Using or hiding private information? An experimental study of zero-sum repeated games with incomplete information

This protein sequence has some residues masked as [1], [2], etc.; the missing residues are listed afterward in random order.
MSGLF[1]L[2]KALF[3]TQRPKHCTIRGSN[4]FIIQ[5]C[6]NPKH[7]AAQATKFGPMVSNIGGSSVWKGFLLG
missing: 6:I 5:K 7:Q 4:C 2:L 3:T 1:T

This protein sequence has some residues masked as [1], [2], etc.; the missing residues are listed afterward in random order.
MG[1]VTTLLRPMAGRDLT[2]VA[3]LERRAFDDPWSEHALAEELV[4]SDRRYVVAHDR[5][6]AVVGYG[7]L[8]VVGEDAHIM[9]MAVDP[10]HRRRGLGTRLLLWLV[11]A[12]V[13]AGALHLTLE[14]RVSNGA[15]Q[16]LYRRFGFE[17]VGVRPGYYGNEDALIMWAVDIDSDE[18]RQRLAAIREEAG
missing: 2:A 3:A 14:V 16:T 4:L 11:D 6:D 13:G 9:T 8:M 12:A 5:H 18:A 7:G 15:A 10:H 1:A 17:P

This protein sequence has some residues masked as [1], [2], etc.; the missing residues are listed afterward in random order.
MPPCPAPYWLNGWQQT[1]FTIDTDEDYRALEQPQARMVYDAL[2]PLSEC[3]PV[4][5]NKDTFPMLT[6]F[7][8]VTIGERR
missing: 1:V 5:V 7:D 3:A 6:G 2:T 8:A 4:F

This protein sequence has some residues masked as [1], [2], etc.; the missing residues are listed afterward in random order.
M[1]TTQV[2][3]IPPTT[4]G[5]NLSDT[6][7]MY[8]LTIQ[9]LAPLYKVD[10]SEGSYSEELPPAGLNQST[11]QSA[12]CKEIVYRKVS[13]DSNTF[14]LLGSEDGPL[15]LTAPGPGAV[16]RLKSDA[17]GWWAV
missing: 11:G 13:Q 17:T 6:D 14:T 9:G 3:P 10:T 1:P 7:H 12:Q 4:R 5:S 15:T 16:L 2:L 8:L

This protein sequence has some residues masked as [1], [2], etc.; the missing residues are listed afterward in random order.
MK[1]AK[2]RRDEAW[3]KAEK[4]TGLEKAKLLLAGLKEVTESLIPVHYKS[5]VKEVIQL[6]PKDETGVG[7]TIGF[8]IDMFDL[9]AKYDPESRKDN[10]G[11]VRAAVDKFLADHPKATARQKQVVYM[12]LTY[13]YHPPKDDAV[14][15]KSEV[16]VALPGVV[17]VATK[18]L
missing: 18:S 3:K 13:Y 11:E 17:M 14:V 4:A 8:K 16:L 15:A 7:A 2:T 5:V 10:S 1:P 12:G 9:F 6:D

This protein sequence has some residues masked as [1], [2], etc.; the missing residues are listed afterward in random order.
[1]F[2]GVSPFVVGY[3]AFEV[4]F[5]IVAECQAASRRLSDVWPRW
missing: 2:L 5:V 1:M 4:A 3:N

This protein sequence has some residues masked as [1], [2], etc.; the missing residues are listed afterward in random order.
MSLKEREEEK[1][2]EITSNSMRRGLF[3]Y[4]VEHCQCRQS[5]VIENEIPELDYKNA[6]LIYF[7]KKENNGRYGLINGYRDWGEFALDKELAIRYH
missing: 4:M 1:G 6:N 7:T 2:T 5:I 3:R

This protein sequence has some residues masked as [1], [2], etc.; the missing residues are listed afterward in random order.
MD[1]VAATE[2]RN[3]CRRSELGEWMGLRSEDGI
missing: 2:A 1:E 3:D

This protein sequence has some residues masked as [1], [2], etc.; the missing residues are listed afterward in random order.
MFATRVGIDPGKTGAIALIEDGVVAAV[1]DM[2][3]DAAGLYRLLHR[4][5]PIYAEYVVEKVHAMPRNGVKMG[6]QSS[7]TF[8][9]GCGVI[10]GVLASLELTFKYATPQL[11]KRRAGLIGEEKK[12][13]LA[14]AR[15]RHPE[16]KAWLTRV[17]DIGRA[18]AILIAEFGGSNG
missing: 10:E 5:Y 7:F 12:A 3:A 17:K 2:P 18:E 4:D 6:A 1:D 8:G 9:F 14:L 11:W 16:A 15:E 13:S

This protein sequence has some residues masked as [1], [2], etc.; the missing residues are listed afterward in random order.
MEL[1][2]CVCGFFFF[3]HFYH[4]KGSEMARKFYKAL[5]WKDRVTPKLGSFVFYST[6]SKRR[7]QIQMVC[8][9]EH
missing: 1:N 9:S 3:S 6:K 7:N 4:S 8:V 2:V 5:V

This paper studies the value of private information in strictly competitive interactions in which there is a trade-off between (i) the short-run gain of using information, and (ii) the long-run gain of concealing it. We implement simple examples from the class of zero-sum repeated games with incomplete information. While the empirical value of information does not always coincide with the theoretical prediction, the qualitative properties of the value of information are satisfied in the laboratory: (i) it is never negative, (ii) it decreases with the number of repetitions, (iii) it is bounded below by the value of the infinitely repeated game, and (iv) it is bounded above by the value of the one-shot game. In line with the theory, the empirical use of private information is almost complete when it should be, and decreases in longer interactions.
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